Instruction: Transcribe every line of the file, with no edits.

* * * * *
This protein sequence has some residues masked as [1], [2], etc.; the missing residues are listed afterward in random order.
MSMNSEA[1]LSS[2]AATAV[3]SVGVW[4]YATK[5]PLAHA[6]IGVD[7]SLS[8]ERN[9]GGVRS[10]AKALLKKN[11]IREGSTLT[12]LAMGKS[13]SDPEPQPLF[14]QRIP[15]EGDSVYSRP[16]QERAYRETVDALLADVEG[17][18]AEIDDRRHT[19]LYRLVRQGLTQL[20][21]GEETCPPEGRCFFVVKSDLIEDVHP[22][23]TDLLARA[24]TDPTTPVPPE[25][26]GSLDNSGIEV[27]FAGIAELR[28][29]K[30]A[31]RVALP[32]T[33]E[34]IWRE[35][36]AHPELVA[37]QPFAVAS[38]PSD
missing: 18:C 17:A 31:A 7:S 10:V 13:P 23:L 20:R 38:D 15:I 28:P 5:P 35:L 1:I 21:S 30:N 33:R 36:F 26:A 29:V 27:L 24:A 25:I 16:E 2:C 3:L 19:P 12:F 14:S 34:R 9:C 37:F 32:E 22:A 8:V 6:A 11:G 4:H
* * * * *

This protein sequence has some residues masked as [1], [2], etc.; the missing residues are listed afterward in random order.
MSMNSEA[1]LSS[2]AATAV[3]SVGVW[4]YATK[5]PLAHA[6]IGVD[7]SLS[8]ERN[9]GGVRS[10]AKALLKKN[11]IREGSTLT[12]LAMGKS[13]SDPEPQPLF[14]QRIP[15]EGDSVYSRP[16]QERAYRETVDALLADVEG[17][18]AEIDDRRHT[19]LYRLVRQGLTQL[20][21]GEETCPPEGRCFFVVKSDLIEDVHP[22][23]TDLLARA[24]TDPTTPVPPE[25][26]GSLDNSGIEV[27]FAGIAELR[28][29]K[30]A[31]RVALP[32]T[33]E[34]IWRE[35][36]AHPELVA[37]QPFAVAS[38]PSD
missing: 18:C 17:A 31:A 7:S 10:V 13:P 23:L 20:R 38:D 15:I 28:P 5:P 35:L 1:I 21:S 30:N 33:R 36:F 26:A 29:V 27:L 24:A 25:I 16:E 2:C 3:L 19:P 12:F 14:S 34:R 9:C 37:F 32:E 22:A 8:V 6:A 11:G 4:H